It’s something of a curiosity of transatlantic temporal mechanics that this cheap and nasty “Gremlins” rip-off actually reached the UK a month before Joe Dante’s Christmas classic but don’t let that fool you into thinking “Ghoulies” is a worthwhile watch. It’s not, despite what your heart may tell you from the porcelain-focussed poster (a marketing gimmick which was so successful, a corresponding scene was hastily written, filmed and inserted into the already completed movie).
Twenty-one years after his father was thwarted in his attempt to sacrifice him, Jonathan Graves (Peter Liapis) inherits his father’s estate. Returning to the house, he discovers several books on magic and a basement chock full of occult ephemera. He and his girlfriend Rebecca decide to throw a rowdy party and – for a lark – asks them to help perform one of the rituals from his father’s books – one he hopes will convey dearly departed dad’s diabolical powers onto him. But the ritual goes wrong and summons a legion – well, four or five – mini demons to wreak havoc upon the party-goers.
The eponymous demonic monsters are so poorly realised as to be laughable. Having apparently stolen the mold used to make the baby alien in “V: The Final Battle”, the production cranks out four or five copies, coats them in some moulted cat hair and fills their comically pointy-toothed mouths with KY Jelly beofre hurling them at the cast from off-screen. Still, even that’s better than the feeble attempts at puppetry which never fail to provoke an eyeroll.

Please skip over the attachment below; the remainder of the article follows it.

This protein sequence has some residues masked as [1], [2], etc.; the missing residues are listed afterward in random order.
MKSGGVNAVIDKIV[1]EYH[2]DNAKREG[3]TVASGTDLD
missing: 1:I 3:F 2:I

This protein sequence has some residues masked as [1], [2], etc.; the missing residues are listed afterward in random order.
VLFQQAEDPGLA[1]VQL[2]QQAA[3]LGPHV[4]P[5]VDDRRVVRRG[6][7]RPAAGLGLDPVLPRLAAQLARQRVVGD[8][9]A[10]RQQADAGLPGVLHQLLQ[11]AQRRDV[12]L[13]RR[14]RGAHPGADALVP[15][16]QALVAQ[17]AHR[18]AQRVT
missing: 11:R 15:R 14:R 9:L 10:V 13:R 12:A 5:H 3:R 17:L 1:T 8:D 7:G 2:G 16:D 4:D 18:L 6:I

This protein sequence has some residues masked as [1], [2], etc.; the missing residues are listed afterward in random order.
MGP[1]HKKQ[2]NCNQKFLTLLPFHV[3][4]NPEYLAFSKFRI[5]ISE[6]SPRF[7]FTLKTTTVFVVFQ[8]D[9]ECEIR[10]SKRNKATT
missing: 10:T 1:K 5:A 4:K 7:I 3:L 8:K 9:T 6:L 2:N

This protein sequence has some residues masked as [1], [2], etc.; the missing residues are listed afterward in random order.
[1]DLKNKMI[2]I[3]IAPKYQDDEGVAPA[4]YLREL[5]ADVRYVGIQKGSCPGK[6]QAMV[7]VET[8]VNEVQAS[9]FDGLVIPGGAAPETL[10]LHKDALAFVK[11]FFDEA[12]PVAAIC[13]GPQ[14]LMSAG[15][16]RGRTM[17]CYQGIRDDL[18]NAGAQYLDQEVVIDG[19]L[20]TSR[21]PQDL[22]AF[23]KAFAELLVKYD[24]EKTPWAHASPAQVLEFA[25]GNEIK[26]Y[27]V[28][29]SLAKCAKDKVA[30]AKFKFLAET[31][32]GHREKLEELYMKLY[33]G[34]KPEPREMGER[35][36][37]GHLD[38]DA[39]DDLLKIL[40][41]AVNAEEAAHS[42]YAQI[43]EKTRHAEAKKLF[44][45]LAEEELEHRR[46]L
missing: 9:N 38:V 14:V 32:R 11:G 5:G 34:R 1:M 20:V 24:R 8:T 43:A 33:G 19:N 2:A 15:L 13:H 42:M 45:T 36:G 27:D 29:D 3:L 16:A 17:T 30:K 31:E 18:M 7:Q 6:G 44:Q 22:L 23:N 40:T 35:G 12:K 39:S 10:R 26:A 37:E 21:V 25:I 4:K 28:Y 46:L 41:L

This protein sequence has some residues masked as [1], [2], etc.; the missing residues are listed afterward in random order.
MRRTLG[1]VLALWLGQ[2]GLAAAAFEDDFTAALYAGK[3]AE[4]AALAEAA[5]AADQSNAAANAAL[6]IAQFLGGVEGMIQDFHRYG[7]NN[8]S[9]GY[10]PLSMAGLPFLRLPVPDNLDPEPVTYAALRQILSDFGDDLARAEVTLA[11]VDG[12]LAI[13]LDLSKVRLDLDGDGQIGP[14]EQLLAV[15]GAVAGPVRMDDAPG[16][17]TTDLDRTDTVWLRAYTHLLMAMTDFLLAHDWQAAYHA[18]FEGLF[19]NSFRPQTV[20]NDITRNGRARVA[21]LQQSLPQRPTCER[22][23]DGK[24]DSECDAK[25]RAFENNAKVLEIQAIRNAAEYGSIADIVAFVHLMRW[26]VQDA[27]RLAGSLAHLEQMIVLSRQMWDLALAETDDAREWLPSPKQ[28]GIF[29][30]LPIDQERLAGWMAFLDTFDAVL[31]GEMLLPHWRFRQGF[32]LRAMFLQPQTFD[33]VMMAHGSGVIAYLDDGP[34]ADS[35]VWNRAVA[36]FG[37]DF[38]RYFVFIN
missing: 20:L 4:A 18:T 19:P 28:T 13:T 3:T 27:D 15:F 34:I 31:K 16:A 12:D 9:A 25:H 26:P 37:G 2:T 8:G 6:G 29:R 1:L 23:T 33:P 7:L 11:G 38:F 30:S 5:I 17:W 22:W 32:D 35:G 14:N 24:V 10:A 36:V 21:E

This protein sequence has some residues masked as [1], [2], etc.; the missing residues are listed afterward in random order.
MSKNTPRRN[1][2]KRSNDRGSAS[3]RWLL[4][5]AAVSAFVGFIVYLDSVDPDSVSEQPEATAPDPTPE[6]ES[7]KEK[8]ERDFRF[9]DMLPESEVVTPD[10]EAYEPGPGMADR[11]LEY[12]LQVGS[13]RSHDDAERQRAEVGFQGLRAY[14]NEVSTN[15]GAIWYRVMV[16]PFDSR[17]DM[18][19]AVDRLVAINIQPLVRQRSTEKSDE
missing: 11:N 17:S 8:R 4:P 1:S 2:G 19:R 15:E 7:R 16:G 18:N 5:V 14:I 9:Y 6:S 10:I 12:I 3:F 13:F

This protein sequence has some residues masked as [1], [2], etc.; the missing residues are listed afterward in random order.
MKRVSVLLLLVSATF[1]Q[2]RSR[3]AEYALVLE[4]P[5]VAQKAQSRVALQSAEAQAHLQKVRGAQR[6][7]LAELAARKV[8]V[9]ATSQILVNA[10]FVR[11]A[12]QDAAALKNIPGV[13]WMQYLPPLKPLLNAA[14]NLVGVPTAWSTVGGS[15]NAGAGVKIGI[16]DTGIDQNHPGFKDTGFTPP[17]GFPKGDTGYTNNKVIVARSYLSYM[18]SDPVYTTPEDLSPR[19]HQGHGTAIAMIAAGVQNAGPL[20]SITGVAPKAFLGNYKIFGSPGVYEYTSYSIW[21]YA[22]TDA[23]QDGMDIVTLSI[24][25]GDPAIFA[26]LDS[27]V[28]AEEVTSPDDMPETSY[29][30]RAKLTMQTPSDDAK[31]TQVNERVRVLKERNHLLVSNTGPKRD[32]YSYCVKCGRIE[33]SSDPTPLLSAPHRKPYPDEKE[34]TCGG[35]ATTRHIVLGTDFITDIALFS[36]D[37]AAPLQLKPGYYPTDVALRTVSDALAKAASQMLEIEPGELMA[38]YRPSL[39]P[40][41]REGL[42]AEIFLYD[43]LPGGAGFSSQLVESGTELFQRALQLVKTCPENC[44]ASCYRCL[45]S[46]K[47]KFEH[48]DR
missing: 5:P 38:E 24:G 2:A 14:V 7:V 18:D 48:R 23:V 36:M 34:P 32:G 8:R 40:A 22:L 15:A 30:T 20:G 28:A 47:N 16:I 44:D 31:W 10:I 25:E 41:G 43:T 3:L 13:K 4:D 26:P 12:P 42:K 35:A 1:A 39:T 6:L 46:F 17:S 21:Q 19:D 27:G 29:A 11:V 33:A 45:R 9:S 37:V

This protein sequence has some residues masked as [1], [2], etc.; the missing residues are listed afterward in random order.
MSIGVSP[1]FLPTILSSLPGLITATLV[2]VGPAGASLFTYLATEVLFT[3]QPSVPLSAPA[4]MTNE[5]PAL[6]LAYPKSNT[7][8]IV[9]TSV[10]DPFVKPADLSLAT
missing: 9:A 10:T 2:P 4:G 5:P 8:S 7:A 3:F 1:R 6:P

The performances aren’t too bad, I suppose, and there’s no denying that Peter Liapis chews his way through the scenery like a cut-price Eric Roberts and there are some decent scenes on offer even if the execution is never more than inadequate (the return of Graves senior is a highlight), but it’s just too silly, too cheap and too fond of ripping off ideas and even dialogue from other films before ineptly jamming them together to be anything other than a footnote of eighties horror.
Somehow, though, this became one of the production company’s top earners, spawning three sequels. Somebody must have got it wet.